TMS treatment will vary depending on what condition it’s designed to manage. For example:

  • A potential dTMS treatment for depression may involve 20 sessions within four weeks, and then drop to 10 sessions spread over the course of five additional weeks.
  • A dTMS treatment for OCD will likely start with a prep session, during which experts will work with you to develop custom provocations to trigger your symptoms and activate specific regions of your brain. Then, the treatment could involve more than 20 sessions over the course of six weeks.
  • A dTMS treatment for addiction may also involve a provocation prep session, followed by several weeks of treatment. You might find that your cravings decrease within the first few weeks of treatment, but the remaining treatments help to reinforce that drop in cravings.

A TMS session generally lasts 20 to 40 minutes, although some new devices require sessions as short as three minutes.

During TMS treatment

During your TMS treatment, the clinician will seat you in a comfortable chair, provide you with earplugs, and then place a magnetic coil on your head, near the area of the brain thought to be involved in mood regulation. In the case of depression, this area is the prefrontal cortex beneath your forehead.

Short electromagnetic pulses are then administered through the coil. The magnetic pulses easily pass through your skull, and cause small electrical currents that stimulate nerve cells.

  • You’ll hear clicking sounds and feel a knocking, tapping, or tingling sensation on your head.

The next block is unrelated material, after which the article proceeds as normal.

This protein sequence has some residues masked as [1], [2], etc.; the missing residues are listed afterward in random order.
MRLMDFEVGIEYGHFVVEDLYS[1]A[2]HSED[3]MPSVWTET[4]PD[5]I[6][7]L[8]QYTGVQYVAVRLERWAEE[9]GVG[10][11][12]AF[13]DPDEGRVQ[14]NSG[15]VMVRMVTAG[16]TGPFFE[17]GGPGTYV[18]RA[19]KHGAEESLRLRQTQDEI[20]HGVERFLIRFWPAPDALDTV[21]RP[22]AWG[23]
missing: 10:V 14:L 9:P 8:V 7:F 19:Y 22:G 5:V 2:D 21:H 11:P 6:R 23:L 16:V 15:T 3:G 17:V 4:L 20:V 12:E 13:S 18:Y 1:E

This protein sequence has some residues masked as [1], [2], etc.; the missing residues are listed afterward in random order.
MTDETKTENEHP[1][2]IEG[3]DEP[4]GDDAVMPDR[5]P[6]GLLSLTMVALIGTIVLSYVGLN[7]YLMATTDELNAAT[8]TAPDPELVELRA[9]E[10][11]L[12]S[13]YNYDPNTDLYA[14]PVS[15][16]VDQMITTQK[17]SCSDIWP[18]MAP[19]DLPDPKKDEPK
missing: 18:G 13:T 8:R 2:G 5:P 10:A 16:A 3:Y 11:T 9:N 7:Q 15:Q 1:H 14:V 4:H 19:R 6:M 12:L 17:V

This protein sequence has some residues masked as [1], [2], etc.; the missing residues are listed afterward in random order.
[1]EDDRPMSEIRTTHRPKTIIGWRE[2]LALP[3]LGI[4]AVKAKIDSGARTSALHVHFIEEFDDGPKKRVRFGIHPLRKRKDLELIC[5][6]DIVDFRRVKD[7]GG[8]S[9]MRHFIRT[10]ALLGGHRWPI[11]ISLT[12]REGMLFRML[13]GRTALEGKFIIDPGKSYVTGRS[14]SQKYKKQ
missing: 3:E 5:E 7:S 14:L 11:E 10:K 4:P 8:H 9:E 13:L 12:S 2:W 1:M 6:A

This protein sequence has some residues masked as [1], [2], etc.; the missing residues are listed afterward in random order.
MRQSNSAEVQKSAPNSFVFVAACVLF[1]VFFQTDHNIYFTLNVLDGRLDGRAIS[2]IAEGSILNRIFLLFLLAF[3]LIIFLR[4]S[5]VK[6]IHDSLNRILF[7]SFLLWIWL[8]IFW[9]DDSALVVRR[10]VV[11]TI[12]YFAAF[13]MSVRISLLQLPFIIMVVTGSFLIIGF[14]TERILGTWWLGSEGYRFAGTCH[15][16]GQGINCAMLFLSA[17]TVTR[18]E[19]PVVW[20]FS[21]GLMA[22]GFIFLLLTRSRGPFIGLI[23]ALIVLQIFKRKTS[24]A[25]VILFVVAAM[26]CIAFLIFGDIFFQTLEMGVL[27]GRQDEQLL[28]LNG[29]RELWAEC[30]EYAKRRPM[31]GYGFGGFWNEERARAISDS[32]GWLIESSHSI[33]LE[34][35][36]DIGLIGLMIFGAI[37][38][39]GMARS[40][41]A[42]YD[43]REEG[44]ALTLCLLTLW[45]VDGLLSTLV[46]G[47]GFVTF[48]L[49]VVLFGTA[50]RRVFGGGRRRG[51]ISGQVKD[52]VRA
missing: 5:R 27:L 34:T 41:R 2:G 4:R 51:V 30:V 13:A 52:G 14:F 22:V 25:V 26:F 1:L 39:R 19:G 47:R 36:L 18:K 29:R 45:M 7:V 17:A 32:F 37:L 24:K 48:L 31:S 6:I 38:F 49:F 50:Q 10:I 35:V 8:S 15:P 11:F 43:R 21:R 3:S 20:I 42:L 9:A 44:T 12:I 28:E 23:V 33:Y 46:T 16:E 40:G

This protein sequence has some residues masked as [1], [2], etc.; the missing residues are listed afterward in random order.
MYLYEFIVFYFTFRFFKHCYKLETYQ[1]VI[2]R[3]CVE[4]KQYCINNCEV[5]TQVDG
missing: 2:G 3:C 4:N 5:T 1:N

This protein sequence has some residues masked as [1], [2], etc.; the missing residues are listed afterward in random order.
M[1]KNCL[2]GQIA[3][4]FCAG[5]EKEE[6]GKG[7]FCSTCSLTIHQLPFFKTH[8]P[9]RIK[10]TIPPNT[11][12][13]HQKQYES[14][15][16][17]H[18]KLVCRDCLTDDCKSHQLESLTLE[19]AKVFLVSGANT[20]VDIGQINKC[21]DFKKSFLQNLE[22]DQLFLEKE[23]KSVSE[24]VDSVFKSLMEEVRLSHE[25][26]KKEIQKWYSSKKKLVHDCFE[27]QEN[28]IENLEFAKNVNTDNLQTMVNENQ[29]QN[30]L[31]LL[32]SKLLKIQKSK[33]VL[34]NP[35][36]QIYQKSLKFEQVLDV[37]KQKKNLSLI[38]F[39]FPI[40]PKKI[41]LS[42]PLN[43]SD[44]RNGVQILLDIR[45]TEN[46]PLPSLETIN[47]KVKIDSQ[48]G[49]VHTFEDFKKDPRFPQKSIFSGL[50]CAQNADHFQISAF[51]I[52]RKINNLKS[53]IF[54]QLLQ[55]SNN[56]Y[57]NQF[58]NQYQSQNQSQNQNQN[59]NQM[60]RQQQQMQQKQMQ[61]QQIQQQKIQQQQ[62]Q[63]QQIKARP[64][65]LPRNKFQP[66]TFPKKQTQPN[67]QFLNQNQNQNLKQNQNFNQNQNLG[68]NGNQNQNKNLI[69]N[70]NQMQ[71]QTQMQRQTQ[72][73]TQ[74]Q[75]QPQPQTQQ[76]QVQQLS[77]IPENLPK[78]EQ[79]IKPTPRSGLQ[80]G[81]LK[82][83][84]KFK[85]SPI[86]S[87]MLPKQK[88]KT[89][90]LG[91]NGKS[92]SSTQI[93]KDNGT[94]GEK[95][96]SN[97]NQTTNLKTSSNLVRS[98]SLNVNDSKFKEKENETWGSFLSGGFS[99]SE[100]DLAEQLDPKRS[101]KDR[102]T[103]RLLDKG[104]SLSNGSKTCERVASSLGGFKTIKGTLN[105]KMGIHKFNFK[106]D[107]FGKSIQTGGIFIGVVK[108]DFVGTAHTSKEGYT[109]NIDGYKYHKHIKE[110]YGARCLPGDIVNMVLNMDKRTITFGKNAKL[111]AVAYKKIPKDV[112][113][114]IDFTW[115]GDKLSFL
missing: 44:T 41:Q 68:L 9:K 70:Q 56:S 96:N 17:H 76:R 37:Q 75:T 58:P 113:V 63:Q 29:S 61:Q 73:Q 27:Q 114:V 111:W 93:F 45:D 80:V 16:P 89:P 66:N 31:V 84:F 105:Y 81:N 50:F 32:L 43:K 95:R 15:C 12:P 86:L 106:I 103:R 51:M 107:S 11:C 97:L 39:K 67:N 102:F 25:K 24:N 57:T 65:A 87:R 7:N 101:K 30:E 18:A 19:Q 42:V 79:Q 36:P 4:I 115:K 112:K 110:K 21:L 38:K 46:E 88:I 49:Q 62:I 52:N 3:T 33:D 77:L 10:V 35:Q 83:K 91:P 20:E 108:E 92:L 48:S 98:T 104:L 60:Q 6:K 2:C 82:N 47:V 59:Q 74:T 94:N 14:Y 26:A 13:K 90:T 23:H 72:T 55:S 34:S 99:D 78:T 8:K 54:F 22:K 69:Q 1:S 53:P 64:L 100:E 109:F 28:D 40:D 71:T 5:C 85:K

• You may feel some scalp discomfort during the treatment and for a short time afterward.

After TMS treatment

After TMS treatment is complete, you’re able to go straight back into your day, drive back to work or home, and continue on as normal.

TMS risks and side effects

Unlike the oldest brain stimulation therapy, electroconvulsive therapy (ECT), TMS has no effect on memory or mental clarity. It also avoids the negative side effects of sedation required for ECT. While TMS isn’t totally free of side effects, the most commonly occurring are mild, usually headaches and scalp discomfort. While about half of TMS patients report headaches, they typically respond well to over-the-counter pain medication and tend to diminish over the course of treatment.

About a third of patients report painful scalp sensations or facial twitching during the magnetic pulses, which also tend to diminish over the course of the treatment. Repositioning the coil and adjusting the stimulation settings can also help to reduce these mild side effects.

The most serious risk of TMS is the possibility of producing a seizure—but the risk is very small at around .001%. While there have been only a few documented cases of seizures occurring due to TMS treatment, if you have a high risk of seizure—if you have epilepsy or a history of head injury, for example—then you’re unlikely to be a candidate for TMS.

Long-term effects

TMS has been approved in the U.S. since 2008 and so far, there are no reported lasting negative effects associated with the treatment.

However, it is important to remember that this treatment is relatively young, so there simply has not been enough time to study the long-term effects. With time and more research, understanding of the long-term effects will improve.

Who cannot get TMS

In addition to those with epilepsy or a family history of seizures, TMS is not suitable for several other types of patients. Since TMS uses magnetic energy, people who have metal in their head or neck are not able to receive TMS, with the exception of braces or dental fillings.

Examples of metal objects that would prevent TMS treatment include:

  • Aneurism clips
  • Stents
  • Deep brain stimulators
  • Metallic ear/eye implants
  • Shrapnel or bullet fragments
  • Pacemakers

Other factors that may preclude you from receiving TMS therapy include:

  • A history of other mental health disorders, such as substance misuse or psychosis.
  • Brain damage from illness or injury, such as a brain tumor, traumatic brain injury, or stroke.
Last updated or reviewed on February 5, 2024